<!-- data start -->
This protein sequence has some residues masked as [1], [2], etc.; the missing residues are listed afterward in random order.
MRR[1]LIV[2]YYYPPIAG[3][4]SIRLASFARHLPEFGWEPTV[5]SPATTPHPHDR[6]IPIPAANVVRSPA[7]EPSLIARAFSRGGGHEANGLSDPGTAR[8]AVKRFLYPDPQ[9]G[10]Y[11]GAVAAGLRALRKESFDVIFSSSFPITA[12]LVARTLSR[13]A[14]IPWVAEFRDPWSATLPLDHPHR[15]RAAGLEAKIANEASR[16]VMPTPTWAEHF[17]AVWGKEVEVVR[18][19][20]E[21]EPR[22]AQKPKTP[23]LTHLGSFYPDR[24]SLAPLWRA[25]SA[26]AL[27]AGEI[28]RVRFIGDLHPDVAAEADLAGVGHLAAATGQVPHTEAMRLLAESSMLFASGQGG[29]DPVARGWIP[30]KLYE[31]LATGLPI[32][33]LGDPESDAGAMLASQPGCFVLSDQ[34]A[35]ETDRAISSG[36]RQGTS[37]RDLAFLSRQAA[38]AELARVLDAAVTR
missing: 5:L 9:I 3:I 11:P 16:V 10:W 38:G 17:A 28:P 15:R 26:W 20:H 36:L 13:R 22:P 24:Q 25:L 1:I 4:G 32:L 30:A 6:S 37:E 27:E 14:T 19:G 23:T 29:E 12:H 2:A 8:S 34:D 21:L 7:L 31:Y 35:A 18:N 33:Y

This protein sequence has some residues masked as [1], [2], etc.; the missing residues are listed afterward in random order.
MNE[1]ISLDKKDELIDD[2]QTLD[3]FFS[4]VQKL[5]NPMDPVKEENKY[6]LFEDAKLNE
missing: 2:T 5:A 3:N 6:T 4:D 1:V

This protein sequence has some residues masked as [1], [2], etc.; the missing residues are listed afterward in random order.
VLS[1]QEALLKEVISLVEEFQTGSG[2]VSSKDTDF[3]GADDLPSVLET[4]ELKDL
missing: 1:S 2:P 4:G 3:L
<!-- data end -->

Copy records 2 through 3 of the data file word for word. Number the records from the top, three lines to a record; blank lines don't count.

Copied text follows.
This protein sequence has some residues masked as [1], [2], etc.; the missing residues are listed afterward in random order.
MNE[1]ISLDKKDELIDD[2]QTLD[3]FFS[4]VQKL[5]NPMDPVKEENKY[6]LFEDAKLNE
missing: 2:T 5:A 3:N 6:T 4:D 1:V

This protein sequence has some residues masked as [1], [2], etc.; the missing residues are listed afterward in random order.
VLS[1]QEALLKEVISLVEEFQTGSG[2]VSSKDTDF[3]GADDLPSVLET[4]ELKDL
missing: 1:S 2:P 4:G 3:L